The theme of the expansion has taken on a darker, colder, and generally more sinister tone than ever before. It’s exciting to look for all the little bits and pieces of Warcraft history or what-ifs like Shadowreaper Anduin and his frightening “The Light has left me” quote. Although there’s some crossover with the likes of Naxxramas and Whispers of the Old Gods, I still feel Team 5 has made a significant effort to differentiate this set from the previous ones through the gameplay itself instead of just through visuals. A couple of examples include the tidal wave of new lifesteal mechanics, the heavy pushing for self-wounding, freezing effects, and the general macabre nature of the new hero cards and abilities.
A Turn to Darkness
Essentially the biggest and best cards in the set are exactly the hero cards plus 3 others in Ultimate Infestation, because of its obscene multi-faceted power at 10 mana; Defile, due to its incredibly cheap and effective board clear; and The Lich King, a neutral 8 mana 8/8 taunt that gives you a Death Knight card (one of a variety of powerful token spells). I don’t doubt for a second that every single one of the previously mentioned cards will see regular use at all ranks on the ladder and for the most part in competitive play. Sure some will be used a lot more (Ultimate Infestation), and others will see significantly less (Deathstalker Rexxar), but because their baseline power is so high you’ll often see these cards even in decks where it doesn’t fit as well.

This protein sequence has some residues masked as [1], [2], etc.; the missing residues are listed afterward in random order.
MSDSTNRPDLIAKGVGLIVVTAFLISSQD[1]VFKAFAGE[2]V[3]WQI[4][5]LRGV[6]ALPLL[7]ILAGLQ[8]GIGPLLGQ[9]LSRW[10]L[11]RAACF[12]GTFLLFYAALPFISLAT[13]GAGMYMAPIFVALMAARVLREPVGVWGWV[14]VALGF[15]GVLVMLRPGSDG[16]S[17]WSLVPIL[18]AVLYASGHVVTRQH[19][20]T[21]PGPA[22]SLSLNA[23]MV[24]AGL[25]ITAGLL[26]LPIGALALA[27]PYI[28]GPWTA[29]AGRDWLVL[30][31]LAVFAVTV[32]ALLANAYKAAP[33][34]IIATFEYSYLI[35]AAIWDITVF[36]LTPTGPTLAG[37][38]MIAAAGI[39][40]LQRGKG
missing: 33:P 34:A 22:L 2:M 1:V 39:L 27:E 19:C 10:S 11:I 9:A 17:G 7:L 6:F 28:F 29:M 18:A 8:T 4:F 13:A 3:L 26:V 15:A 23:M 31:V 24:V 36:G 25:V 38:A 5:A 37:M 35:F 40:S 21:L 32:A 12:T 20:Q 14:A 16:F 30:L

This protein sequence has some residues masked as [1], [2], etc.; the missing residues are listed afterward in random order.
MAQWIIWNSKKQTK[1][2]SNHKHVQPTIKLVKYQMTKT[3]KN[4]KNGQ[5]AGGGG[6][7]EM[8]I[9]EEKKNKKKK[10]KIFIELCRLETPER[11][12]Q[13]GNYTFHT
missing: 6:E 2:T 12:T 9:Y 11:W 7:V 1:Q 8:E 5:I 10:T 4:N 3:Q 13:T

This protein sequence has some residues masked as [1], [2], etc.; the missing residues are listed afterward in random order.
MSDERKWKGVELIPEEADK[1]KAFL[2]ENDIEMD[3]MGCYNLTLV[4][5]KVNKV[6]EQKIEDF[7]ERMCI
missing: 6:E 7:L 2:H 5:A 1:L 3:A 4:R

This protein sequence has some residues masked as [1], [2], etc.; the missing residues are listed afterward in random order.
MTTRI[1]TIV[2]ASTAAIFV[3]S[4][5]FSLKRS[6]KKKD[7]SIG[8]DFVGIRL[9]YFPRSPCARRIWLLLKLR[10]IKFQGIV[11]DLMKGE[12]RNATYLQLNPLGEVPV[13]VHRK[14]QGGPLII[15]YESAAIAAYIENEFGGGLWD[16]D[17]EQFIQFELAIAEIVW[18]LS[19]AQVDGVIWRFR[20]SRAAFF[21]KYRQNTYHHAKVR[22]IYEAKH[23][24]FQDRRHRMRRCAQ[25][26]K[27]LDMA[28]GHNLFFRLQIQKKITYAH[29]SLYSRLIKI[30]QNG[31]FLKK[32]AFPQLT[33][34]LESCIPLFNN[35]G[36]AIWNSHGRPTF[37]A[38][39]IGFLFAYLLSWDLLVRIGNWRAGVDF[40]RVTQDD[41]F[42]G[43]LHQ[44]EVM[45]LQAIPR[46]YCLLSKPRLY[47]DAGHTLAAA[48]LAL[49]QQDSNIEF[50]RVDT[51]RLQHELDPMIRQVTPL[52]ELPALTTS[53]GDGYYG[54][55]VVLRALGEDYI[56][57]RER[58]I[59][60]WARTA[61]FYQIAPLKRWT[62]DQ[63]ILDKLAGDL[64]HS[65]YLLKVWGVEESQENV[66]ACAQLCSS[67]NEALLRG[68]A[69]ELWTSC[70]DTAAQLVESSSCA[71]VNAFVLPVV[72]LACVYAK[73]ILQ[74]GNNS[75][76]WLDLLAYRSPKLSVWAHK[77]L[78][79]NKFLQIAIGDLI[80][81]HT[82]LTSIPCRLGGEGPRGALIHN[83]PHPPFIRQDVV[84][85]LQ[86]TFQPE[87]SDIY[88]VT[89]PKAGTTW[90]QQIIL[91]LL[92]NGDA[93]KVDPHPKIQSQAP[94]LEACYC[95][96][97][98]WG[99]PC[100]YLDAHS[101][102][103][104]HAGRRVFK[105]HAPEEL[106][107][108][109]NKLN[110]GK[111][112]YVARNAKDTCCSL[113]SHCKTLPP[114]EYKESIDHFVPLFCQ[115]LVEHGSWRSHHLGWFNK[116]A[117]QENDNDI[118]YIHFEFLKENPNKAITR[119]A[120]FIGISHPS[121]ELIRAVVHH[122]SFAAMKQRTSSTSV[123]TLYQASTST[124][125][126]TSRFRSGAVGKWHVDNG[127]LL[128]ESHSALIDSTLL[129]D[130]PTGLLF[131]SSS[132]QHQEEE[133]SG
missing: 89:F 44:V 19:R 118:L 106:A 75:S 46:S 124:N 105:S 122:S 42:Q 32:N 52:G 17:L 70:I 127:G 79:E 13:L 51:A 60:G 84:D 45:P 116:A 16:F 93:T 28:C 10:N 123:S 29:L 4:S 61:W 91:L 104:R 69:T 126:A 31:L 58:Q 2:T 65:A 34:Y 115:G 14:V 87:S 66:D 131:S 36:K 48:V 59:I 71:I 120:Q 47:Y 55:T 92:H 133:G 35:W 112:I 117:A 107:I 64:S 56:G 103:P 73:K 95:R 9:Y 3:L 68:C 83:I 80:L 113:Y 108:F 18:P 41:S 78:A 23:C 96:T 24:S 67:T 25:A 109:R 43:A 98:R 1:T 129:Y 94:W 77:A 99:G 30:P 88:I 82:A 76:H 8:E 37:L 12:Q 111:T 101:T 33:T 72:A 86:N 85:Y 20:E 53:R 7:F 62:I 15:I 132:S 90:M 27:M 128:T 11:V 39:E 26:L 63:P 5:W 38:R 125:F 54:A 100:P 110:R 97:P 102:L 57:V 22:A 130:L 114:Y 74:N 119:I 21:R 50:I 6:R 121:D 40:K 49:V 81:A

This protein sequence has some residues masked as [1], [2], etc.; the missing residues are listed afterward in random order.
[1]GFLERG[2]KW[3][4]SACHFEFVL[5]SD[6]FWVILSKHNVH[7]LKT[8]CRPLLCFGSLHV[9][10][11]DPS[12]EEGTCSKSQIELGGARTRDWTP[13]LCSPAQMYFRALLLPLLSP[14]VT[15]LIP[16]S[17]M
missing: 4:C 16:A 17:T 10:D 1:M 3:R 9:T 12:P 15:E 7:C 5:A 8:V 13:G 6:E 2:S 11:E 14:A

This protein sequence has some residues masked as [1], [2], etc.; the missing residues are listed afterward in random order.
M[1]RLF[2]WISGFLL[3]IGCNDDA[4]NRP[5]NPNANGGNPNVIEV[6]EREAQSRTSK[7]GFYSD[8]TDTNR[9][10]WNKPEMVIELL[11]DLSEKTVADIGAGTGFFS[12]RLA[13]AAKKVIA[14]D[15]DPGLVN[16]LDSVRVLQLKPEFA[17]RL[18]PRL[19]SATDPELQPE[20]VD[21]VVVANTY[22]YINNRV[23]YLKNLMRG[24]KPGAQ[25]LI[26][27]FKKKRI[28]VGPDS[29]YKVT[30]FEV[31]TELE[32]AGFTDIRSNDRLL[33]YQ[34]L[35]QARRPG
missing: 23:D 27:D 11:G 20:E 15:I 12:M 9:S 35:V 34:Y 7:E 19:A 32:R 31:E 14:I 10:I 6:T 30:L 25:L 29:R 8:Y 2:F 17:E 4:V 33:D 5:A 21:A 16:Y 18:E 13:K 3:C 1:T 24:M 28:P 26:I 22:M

By extension, many of the major archetypes and combos being pushed by KotFT snuggly orbit around the hero cards and their powers. For example, Gul’Dan plays high tempo demons and ends the game by reviving them all back on turn 10; Andruin can OTK by constantly refreshing his voidform by building a deck of low cost spells; Uther’s top tier board control dictates the pace of every matchup and suffocates the enemy in the late game by evading death with a 5/3 lifesteal weapon and constantly threatening horsemen exodia; Jaina harnesses elemental synergy and a never ending stream of spells to make it to the late game and stall the match indefinitely with permafrost and significant lifesteal on never-ending Water Elementals; Valeera will never run out of cards with Shadow Reflections in Miracle Rogue; and so on.